Mohamed’s StoryNov 18, 2019
Diagnosed at birth with Hemophilia A, Mohamed of Dearborn, Michigan has endured the challenges of living with the disorder including joint paint, arthritis and excessive bleeding in his left ankle.
The genetic condition causes the blood to not clot properly, which can result in bleeds in the muscles and joints that may lead to joint damage and chronic pain.
Hemophilia A has also affected Mohamed’s brother, several cousins and nephew.
“We have all gone through this together so we have a good support group and help each other with encouragement to get through the complications,” he says.
Mohamed has been treated for Hemophilia A at Children’s Hospital of Michigan since birth and recently benefited from a new medicine Hemlibra approved by the U.S. Food and Drug Administration (FDA) in October, 2018 to prevent or reduce the frequency of bleeding episodes in adults and children, ages newborn and older, with hemophilia A without factor VIII inhibitors. Hemlibra is the first and only approved medicine for hemophilia A, with or without factor VIII inhibitors, that can be self-administered under the skin and only once weekly, every two weeks or every four weeks.
“The new treatment has made a big difference. I only have to administer the medicine once a week vs. twice a week and it is much easier to use,” Mohamed says.
Bulent Ozgonenel, M.D, hematologist oncologist at Children’s Hospital of Michigan says Hemlibra has brought a positive fundamental change in the treatment of Hemophilia A.
“Many of our patients who used to have frequent bleeding episodes while on standard factor treatment have infrequent bleeding now. The convenience of self administering under the skin less frequently is greatly appreciated by patients,” says Dr. Ozgonenel.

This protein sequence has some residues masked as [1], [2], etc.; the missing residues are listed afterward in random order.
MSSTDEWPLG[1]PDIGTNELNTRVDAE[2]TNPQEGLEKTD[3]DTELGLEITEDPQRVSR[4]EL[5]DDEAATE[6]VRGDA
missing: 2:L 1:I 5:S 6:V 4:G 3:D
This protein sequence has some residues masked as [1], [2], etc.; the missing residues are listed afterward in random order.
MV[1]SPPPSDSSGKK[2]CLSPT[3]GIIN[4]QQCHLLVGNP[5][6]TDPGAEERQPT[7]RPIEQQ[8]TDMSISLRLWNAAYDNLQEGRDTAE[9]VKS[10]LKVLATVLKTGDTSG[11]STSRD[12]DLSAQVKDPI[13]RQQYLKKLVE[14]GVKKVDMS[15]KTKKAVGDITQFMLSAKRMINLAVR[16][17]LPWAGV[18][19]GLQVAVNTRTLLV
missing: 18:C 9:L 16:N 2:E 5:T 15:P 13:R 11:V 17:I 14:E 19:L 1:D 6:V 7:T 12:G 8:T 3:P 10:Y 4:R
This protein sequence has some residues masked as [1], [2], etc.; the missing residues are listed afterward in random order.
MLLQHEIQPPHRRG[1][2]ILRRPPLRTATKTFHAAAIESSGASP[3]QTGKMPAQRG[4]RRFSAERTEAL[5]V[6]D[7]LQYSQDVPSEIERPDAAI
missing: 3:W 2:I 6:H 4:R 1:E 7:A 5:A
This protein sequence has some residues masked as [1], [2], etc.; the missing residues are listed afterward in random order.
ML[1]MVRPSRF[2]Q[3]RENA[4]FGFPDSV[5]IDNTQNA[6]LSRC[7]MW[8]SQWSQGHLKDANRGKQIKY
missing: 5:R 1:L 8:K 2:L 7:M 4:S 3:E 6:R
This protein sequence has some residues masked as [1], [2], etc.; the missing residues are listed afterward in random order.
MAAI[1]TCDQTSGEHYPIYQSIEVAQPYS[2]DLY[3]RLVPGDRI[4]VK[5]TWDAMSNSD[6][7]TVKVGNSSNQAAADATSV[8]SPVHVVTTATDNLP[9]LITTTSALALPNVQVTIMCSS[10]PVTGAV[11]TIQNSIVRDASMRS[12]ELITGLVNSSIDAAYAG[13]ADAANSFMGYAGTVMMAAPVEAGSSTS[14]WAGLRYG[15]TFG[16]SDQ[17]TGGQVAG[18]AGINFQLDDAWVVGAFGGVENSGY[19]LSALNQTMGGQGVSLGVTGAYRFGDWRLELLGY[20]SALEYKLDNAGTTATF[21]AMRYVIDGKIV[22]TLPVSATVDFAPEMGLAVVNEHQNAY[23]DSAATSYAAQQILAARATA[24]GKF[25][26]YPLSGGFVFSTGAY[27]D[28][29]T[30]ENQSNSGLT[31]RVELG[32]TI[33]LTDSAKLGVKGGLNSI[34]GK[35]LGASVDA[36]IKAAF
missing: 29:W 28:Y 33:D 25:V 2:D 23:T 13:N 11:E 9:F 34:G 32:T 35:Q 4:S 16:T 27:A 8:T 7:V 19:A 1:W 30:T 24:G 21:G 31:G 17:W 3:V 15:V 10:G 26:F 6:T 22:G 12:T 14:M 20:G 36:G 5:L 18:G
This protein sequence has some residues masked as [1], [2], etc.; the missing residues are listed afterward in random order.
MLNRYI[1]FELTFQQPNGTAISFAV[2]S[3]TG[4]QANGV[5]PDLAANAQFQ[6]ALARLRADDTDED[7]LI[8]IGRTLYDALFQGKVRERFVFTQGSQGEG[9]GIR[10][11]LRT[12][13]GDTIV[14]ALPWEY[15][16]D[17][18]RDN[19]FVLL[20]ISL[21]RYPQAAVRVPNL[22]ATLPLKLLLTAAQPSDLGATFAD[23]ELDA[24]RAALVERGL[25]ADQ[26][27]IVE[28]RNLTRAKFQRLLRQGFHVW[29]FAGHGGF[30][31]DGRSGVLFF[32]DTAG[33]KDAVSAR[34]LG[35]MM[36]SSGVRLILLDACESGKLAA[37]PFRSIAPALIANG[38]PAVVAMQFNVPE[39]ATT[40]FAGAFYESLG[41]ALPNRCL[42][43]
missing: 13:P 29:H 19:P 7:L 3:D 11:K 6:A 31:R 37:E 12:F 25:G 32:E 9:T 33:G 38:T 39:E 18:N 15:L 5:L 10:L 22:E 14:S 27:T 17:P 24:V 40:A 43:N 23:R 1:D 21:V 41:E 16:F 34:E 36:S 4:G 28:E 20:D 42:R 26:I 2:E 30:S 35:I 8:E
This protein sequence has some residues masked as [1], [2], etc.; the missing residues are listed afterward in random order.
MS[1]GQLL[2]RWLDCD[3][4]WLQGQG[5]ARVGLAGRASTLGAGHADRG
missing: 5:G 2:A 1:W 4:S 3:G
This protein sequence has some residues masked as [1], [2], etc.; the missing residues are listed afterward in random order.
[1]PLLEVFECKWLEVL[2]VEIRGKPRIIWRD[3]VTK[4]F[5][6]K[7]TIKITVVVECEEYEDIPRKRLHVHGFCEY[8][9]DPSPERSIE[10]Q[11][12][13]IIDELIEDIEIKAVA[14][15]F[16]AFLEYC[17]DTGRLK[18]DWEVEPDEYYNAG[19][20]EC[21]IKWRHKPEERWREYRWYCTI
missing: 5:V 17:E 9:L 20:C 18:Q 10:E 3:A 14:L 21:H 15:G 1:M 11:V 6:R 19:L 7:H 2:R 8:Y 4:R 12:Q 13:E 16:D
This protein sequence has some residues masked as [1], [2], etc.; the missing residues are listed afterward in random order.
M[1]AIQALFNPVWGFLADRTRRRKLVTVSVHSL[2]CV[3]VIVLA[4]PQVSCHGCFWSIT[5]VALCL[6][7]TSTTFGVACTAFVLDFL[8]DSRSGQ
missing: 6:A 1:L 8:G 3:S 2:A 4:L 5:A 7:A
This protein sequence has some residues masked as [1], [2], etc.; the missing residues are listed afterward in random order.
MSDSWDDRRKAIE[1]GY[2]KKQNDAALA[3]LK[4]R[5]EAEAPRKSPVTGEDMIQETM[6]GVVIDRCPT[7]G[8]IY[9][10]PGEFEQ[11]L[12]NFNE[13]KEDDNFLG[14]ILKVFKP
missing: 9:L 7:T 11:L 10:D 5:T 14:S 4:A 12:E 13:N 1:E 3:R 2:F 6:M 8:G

Meera Chitlur, M.D,. hematologist oncologist at Children’s Hospital of Michigan who is part of the care team that has treated Mohamed says it is gratifying to see how Mohamed has persevered despite having Hemophilia A.
“Having a life long bleeding disorder is challenging for the whole family. Often, children get lost in the day to day of hemophilia treatment and bleeding and pain and do not get the opportunity to grow and flourish like normal kids. Mohamed has endured his disease and has not allowed it to take over his life. He has worked hard to realize his dream of college and a career in public health. He has proved that nothing can keep him from achieving his goals! Mohamed is a role model for our patients and we wish him the best in life today and always!” she says.
The future is looking very bright for Mohamed, who graduated from Edsel Ford High School in Dearborn and has received a full ride to Michigan State University. He says he is still young and not sure of what he wants to pursue but hopes to help others and plans to study global public health.
“When I see others including younger family members with this disorder I try to encourage them to take it one step at a time. It can be scary but you will get through this and feel fine,” says Mohamed.
He is also very grateful for the staff at Children’s Hospital of Michigan who has managed his Hemophilia A.
“The staff is like family to me. I am so thankful for the excellent care. I love the doctors and nurses who have big smiles on their faces and have helped me throughout my life.”